Friday, January 27, 2017

The Old Neighborhood Corner Stores

When I was growing up it seemed as if every block around where I lived had a corner store. None of them were alike. There were no neighborhood corner store chains back then so each had its own personality. More often than not the actual store was located in the front part or the side part of the owner's home. When you walked into the store you might have been able to smell dinner cooking beyond the closed door leading into the home. You might have found a bell on the counter next to a manual cash register and underneath the bell there might have been a sign telling you "Ring if you need service." Most always the person waiting on you was the owner himself. That was his full-time job and if he had to be out of the store for some reason, his wife or an older child would be the one waiting on you. Neighborhood corner stores were family businesses. You were called by your first name. You were asked about your family. And if you didn't have enough to cover what you were purchasing, it wasn't a problem. "Just pay me next time," you were told.

None of the old corner stores that were in my neighborhood exist anymore. Some are now homes. Some are gone completely. All that remains are vacant lots. Some were bought out-demolished and replaced by the modern day version of a neighborhood corner store. In other words, a chain where all the stores look alike inside and out. They have to. That's part of the plan.You'll never meet the owner. He/she is at corporate headquarters. You might get to know some of the clerks or the manager but they come and go so you can't count on them remembering your kids' names or remember where your grandparents lived or remember where your parents worked.There are no creaky, old floors or candy cigarettes or cats sleeping on scatter rugs or curtains in plate-glass windows with plants in pots perched on window sills or an old chair sitting out front where you might find the owner taking a little break between customers. Instead the modern day versions offer you lottery tickets, pizzas, subs, a zillion brands of beer and chips, novelties that cost much more than 25 cents as well as gas, propane, bagged ice, flavored coffees in fancy Styrofoam cups and a feeling that you are just another customer.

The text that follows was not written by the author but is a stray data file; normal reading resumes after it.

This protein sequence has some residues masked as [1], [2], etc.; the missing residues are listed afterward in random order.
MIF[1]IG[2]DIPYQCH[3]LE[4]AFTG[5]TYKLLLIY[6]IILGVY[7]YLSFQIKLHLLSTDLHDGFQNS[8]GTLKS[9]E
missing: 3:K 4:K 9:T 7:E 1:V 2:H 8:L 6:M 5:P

When I think about it, I can remember every one of those old corner stores in my neighborhood. I loved them all. I miss them all. I miss the feeling they gave me. It was like going back home.

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